Historic Google Algorithm Updates

One thing with being an SEO is that there are so many external influences when it comes to search engine ranking. What your competitors do is one thing, the other is the affects of Google Algorithm updates.

For my own personal use I’ve catalogued recent updates in a manner that suits my methodologies, i.e. having as much information as possible so that I can understand and pass on this data to my clients.

July 2nd 2021

July 2021 Core Update

Part two of the summer update that was too big for Google engineers to roll out in one go…

June 15th 2021

Page Experience Update

Page experience update is being rolled out today, with completion in about eleven weeks’ time:

June 2nd 2021

June 2021 Core Update

This Google broad core algorithm update was announced by Danny Sullivan, aka Google Search Liaison, as having improvements that “…aren’t quite ready…” so the June 2nd rollout is part one to be followed by part two in July 2021.

March 26th 2018

Google’s Mobile-first Indexation

Google announced that they’re moving toward indexing mobile sites rather than desktop versions due to the fact that users are “primarily mobile” if we interpreted that 100% correctly. They say this is after some 18 months of testing.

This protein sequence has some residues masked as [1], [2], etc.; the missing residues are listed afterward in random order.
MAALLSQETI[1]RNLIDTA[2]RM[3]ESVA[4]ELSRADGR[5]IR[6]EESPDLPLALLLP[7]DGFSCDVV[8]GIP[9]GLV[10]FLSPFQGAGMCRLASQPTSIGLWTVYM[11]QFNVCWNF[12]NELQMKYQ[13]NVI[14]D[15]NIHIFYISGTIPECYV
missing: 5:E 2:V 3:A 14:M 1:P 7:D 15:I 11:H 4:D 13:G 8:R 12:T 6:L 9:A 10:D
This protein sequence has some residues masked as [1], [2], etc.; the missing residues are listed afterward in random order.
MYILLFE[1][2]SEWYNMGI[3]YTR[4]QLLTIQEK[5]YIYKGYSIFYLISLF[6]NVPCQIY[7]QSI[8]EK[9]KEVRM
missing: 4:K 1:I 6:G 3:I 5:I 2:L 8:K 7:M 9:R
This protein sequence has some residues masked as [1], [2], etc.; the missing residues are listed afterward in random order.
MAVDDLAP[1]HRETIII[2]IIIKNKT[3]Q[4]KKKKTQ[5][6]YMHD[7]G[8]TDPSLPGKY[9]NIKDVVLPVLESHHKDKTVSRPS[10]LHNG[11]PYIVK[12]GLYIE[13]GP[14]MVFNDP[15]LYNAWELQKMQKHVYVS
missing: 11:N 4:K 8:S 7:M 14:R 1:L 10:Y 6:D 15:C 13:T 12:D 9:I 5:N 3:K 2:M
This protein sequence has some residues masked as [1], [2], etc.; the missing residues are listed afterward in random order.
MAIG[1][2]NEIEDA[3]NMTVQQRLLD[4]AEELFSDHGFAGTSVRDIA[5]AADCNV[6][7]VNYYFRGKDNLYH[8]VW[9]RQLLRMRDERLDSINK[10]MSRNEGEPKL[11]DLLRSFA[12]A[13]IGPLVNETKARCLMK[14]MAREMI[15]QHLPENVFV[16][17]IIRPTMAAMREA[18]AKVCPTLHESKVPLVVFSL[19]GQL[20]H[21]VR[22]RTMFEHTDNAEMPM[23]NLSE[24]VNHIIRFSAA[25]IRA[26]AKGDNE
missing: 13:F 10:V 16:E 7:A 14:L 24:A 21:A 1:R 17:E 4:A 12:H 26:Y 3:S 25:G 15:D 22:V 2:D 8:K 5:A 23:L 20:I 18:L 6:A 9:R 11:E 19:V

In the developer documentation, Google state:

“Since the majority of users now access Google via a mobile device, the index will primarily use the mobile version of a page’s content going forward”

So that clarifies that Google are indexing mobile sites first and foremost and integrating that result into the general SERPs. There is apparently no desktop and no mobile versions of the SERPs. There can be only one 😉

March 9th 2018

Broad Core Algorithm Update

After a few days of volatility in the SERPs, as discussed on Webmaster World forum, Google officially confirmed on Twitter that this was a “broad core algorithm update”. What else we learned from this was:

  1. Google usually releases at least one change a day to improve their search results.
  2. Some changes focus on specific improvements
  3. Some updates focus on broad changes
  4. Broad core algorithm updates are made routinely several times a year
  5. If your pages have dropped in the SERPs Google says “there’s nothing wrong” with them and said that the changes “are benefiting pages that were previously under-rewarded”

Personal thoughts: On point 5, if you’re ranking lower because everyone else is doing better then that still indicates an indirect or implicit penalty.